Robert Hooke was shouldered with a bewildering variety of interests and responsibilities. One of his many jobs was to produce weekly demonstrations for the entertainment and edification of the Royal Society. In order to illustrate his concept of the planetary orbit, he devised a demonstration that provided a suggestive analogy. A bob was placed on a long string pendulum. Tension from the string provided a central attractive force, and a sideways push provided the requisite tangential motion. When given a sideways push of exactly the correct speed, the bob would swing in a circle. When started at other speeds, it traced an elliptical path. With this simple device, Hooke was able to illustrate how an orbit is a compound of tangential motion and an attractive radial force.
Hooke then made the analogy more elaborate by attaching two bobs to the end of the string. Once set in motion, the two bobs would orbit each other, while their center of mass orbited the center of attraction:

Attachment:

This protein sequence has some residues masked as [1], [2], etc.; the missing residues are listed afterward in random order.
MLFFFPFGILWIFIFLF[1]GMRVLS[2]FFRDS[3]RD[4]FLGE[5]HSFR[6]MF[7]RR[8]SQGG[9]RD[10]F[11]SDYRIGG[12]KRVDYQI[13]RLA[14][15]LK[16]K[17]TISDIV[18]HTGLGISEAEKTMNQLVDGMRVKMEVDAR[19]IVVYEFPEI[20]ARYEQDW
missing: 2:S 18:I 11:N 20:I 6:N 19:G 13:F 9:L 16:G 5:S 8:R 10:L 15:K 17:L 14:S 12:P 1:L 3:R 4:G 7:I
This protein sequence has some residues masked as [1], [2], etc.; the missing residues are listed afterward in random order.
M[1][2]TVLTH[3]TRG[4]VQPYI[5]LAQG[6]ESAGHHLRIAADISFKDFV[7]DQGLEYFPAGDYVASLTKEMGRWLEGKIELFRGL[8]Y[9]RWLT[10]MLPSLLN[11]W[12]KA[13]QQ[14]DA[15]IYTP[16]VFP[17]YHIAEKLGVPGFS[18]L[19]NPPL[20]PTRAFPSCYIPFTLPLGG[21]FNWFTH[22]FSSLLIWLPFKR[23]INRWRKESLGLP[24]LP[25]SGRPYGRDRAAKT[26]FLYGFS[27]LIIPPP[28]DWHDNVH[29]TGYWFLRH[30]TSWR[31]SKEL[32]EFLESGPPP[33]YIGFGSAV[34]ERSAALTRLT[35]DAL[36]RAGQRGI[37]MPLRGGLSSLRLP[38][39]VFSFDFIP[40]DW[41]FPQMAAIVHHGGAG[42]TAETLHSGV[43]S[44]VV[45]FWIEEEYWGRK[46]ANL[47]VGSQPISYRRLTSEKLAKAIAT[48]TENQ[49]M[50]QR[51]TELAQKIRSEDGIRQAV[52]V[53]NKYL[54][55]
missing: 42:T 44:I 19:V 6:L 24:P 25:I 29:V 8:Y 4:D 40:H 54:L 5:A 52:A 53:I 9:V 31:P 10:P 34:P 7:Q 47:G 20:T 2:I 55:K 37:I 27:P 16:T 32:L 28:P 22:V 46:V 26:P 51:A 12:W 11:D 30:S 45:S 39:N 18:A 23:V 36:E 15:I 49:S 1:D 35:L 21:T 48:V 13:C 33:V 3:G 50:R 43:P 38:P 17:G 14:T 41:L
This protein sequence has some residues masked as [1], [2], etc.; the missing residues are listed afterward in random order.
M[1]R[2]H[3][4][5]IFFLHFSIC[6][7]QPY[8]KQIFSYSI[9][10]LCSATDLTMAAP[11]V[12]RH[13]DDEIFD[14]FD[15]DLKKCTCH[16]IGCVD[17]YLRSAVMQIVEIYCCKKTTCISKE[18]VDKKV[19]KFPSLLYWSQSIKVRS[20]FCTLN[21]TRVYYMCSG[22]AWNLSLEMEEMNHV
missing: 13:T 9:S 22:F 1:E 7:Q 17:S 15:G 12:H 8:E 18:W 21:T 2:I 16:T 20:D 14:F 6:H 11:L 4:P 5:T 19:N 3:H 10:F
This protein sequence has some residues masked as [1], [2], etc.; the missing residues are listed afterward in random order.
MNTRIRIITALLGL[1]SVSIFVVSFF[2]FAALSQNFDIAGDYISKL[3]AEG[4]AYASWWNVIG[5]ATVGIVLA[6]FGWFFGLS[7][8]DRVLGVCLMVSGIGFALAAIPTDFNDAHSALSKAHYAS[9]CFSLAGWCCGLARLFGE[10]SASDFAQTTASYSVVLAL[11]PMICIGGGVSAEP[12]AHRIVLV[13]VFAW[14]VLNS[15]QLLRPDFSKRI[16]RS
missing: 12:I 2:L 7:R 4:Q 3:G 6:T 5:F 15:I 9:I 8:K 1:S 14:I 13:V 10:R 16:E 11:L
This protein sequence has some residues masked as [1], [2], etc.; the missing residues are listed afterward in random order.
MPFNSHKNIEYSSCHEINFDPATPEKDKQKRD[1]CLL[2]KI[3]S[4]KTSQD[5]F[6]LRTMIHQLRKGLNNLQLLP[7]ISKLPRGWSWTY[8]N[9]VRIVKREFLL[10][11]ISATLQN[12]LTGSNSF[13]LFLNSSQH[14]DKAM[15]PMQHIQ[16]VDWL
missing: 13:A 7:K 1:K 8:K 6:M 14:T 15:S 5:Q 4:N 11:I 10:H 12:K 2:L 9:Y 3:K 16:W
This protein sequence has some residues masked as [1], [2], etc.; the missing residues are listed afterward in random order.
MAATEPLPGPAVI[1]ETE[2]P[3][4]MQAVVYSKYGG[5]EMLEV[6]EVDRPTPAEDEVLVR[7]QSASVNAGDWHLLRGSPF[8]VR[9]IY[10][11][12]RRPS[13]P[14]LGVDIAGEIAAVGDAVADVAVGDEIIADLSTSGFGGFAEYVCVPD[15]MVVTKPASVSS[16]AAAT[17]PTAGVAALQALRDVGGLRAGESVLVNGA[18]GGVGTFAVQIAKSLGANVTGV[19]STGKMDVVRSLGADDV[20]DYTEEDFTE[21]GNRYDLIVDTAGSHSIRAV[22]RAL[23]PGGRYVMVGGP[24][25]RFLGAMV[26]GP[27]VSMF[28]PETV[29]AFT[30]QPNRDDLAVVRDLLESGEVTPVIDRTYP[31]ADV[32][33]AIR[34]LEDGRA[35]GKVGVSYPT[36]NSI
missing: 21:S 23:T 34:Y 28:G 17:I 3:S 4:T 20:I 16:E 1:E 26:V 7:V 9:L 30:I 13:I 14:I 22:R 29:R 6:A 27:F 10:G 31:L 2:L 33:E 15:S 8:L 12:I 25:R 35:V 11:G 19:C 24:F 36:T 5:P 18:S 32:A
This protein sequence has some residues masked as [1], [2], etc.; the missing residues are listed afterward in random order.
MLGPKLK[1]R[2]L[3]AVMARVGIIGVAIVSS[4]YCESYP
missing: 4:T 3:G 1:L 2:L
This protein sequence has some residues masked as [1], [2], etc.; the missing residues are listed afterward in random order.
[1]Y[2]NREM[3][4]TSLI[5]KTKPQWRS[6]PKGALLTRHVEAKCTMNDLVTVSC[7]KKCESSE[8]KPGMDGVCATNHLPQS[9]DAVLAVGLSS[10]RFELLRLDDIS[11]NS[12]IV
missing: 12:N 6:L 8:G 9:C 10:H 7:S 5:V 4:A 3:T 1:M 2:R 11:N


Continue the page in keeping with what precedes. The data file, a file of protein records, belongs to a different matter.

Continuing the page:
In 1670 , Hooke delivered a Cutler lecture at Gresham College, entitled, “An Attempt to Prove the Motion of the Earth by Observations”. The written version of this lecture contains three remarkable postulates, including, (1) a specification of the concept of universal gravitational attraction, that is, that mass attracts mass, (2) the assertion that all bodies “that are put into a direct and simple motion would continue to move in a straight line unless deflected”, and (3) the hypothesis that the attractive gravitational force falls off with distance. Taken together, these ideas are a remarkably correct qualitative formulation of the foundations of gravitational dynamics. Had Hooke been equipped with the mathematical skill to express his three ideas quantitatively, he would have gone very far indeed.
At the same time that Hooke was demonstrating his pendulum analogy to the Royal Society, Isaac Newton was nearing the close of his Anni Mirabiles. By 1666, Newton, who was working in total isolation, had found a quantitative model that explained the circular orbit, and also showed that gravity is manifested by an inverse square law of attraction.